I recently read an article about the secret to Martial Arts being its simplicity. I realize that Martial Arts Training, and Martial Arts Styles vary greatly from art to art and we wouldn’t categorize martial arts a “simple” in execution. There is a famous saying that Martial Artists have found to be true. It is a quote by what most people would consider the “godfather” of Martial Arts in the United States, Bruce Lee “I fear not the man who has practiced 10,000 kicks once, but I fear the man who had practiced one kick 10,000 times.” He accurately portrays martial arts as a way of life consisting of discipline, mental focus, and physical agility. The article states an opinion of the definition of Martial Arts is: “I believe martial arts is what you make it.
Most see martial arts as a full contact sport and others see it as an art form.
I believe martial arts is the mastery of using very little to accomplish a lot.” Now that is deep. We are getting into the realm of profound thought about a simple idea. I liken it to Daniel Laruso (Ralph Machio) having an enlightened moment when he is guided to answer his own question. He is training based on the assumption that he “has to fight” to gain respect from the guys bullying him. Mr. Miyagi (Pat Morita) leads him to answer his own question by finally making him realize that he is training so that he DOESN’T have to fight. It is simple training to accomplish a complicated goal.
Within the same realm there is an outside group of people who don’t practice martial arts that have the belief that martial arts is violent and counterproductive to the pursuit of peace. But martial arts is not about using power or force, but using will and bravery to avoid or diffuse violent situations. Self defense is the result, but some see that as the perpetration of violence in response to violence. Violence begets violence, an eye for an eye or however you choose to define it. But this train of thought is a victim mentality in my opinion. We can not control whether someone will attempt violence on us, but we should prepare ourselves for those situations. Any other reaction would be naïve in my opinion.
When do you know you have achieved simplicity in Martial Arts? When is something that used to be complicated, broken down into simple terms for us? It is said that when you begin to dream in a second language, you have mastered the language. That may be true for martial arts. We don’t know that we have mastered something until we can detail it in a dream. We know each little nuance of our movement and our technique enough to dream about it, meaning that we truly understand it. As an instructor, I teach a technique over and over, but some kids just nod their heads and pretend to understand it. Very few will understand any technique at first glance or attempt, but most will say they get it.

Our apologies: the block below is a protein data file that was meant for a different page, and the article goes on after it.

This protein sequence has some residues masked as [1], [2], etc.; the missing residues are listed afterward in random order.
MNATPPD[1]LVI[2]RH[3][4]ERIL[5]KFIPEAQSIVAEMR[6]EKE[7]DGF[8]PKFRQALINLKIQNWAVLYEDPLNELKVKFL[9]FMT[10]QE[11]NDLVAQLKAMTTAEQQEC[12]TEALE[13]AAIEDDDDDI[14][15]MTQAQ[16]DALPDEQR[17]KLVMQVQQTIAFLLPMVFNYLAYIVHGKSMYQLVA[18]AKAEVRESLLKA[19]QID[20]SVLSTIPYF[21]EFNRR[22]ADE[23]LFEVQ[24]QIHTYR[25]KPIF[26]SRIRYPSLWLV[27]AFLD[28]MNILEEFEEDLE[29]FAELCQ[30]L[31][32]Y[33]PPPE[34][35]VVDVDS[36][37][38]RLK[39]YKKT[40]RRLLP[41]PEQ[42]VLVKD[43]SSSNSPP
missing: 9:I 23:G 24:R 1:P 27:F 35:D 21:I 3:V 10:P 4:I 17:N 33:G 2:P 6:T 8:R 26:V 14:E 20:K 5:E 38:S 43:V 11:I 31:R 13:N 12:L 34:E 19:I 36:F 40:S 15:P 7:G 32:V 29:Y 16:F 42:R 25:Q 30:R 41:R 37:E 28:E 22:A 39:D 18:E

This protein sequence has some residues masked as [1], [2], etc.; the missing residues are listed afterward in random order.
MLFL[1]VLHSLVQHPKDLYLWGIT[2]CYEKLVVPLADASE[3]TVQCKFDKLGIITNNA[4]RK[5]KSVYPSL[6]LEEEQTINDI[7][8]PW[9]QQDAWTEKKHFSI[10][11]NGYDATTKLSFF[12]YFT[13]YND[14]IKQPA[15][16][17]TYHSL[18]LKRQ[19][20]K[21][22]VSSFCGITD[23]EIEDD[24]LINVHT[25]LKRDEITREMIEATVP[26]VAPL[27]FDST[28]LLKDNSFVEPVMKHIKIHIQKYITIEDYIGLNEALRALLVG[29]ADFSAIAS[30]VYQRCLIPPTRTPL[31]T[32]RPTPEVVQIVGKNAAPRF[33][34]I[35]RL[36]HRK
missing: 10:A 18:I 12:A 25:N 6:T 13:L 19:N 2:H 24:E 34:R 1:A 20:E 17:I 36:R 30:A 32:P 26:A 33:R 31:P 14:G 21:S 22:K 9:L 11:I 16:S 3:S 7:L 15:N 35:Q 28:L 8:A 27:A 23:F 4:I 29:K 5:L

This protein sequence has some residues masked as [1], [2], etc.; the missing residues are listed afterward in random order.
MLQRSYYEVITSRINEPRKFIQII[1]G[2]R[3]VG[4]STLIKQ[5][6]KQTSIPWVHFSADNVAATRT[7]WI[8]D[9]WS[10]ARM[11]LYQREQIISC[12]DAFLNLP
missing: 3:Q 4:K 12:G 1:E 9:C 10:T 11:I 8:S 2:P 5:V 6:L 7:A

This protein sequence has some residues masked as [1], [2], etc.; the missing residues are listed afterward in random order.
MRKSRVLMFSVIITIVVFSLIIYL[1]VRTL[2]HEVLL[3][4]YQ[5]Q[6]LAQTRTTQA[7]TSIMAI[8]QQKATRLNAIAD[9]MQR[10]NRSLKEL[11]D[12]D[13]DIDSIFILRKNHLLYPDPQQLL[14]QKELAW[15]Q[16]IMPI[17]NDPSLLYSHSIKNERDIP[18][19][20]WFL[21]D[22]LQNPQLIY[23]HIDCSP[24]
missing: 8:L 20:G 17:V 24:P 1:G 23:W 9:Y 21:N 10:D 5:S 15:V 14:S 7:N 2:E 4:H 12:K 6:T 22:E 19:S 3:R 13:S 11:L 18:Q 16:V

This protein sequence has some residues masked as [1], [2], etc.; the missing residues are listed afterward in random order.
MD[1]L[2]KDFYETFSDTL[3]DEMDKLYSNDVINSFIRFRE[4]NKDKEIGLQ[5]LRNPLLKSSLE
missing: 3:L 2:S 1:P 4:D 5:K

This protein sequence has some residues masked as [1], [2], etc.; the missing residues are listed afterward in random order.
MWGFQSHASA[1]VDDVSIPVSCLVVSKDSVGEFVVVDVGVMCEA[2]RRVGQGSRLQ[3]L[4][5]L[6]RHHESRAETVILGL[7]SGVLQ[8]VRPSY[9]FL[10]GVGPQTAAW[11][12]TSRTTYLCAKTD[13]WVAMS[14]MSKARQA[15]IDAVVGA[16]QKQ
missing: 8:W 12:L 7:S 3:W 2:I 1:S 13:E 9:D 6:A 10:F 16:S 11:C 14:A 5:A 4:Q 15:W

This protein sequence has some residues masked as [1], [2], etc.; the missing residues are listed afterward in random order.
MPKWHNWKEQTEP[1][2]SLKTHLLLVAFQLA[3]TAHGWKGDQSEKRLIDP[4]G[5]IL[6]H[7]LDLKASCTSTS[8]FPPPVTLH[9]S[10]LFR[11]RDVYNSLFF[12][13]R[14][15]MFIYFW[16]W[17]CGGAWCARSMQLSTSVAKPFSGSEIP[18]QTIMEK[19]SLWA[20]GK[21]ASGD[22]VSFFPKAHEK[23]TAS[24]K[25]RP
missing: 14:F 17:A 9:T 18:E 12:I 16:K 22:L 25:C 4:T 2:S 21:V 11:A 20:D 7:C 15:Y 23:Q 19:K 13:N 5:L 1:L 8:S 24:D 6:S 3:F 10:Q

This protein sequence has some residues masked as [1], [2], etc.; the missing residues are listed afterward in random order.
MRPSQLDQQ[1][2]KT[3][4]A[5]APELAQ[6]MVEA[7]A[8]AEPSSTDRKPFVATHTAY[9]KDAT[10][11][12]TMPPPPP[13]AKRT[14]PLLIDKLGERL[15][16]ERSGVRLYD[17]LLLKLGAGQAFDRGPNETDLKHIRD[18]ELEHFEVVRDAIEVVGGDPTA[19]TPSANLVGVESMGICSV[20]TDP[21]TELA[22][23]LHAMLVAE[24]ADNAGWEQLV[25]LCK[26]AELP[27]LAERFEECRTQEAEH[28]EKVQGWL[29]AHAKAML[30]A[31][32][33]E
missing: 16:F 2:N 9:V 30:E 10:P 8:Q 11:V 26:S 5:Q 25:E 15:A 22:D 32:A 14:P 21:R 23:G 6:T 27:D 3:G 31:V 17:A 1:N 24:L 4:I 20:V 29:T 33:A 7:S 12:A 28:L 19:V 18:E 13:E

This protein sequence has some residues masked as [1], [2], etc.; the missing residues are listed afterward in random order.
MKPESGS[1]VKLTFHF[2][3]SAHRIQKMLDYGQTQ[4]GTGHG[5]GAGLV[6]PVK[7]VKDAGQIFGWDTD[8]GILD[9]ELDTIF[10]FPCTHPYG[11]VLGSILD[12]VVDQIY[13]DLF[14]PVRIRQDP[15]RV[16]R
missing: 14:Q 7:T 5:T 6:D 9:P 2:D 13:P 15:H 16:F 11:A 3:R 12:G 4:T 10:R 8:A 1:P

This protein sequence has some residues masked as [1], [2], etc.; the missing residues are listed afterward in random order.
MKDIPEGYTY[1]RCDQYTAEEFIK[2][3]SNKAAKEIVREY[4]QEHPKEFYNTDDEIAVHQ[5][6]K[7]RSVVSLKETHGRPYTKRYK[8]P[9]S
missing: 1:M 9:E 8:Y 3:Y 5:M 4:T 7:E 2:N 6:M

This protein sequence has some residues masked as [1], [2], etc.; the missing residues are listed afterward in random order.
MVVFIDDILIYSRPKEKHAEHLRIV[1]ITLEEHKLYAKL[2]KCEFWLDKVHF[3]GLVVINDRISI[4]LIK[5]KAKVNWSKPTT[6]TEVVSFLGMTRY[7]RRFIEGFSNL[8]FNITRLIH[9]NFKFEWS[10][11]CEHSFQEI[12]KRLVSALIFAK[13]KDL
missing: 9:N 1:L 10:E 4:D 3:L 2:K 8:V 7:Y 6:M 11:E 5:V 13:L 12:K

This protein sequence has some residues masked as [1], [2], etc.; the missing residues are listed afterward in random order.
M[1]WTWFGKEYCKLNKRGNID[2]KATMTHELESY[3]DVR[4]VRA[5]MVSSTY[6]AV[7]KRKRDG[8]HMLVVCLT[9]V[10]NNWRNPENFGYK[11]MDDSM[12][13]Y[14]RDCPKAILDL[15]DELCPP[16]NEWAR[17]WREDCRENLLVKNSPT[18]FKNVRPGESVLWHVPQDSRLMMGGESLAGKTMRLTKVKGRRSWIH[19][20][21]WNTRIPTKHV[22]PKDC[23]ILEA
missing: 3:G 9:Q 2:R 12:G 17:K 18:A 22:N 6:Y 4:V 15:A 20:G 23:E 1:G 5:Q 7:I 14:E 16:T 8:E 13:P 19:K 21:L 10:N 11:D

When you get a new job, it is a scary thing. It almost feels like you’re faking it. You are pretending to be an expert in something but how can you possibly be an expert at a job that you just started? Even if your education or experience has prepared you for your new profession in your new office, that office is unique. The challenges of you co-workers, clients, management, ownership, etc. are unique to that place of business. It is the same with Martial Arts. How can you understand the ins and outs of something when you are learning it for the first time. Now when you hold that job for a while, you have learned something new every day. Every situation, every assignment, every interaction teaches you something. You then become an expert at your job. It takes time to do so. It is the same with martial arts. It takes time, training, and experiencing different scenarios to become an expert.
So in conclusion, we may never have the answer for some of life’s questions, but we can learn and learn to teach. When something becomes simple to us, we can then and only then, say that we have mastered it.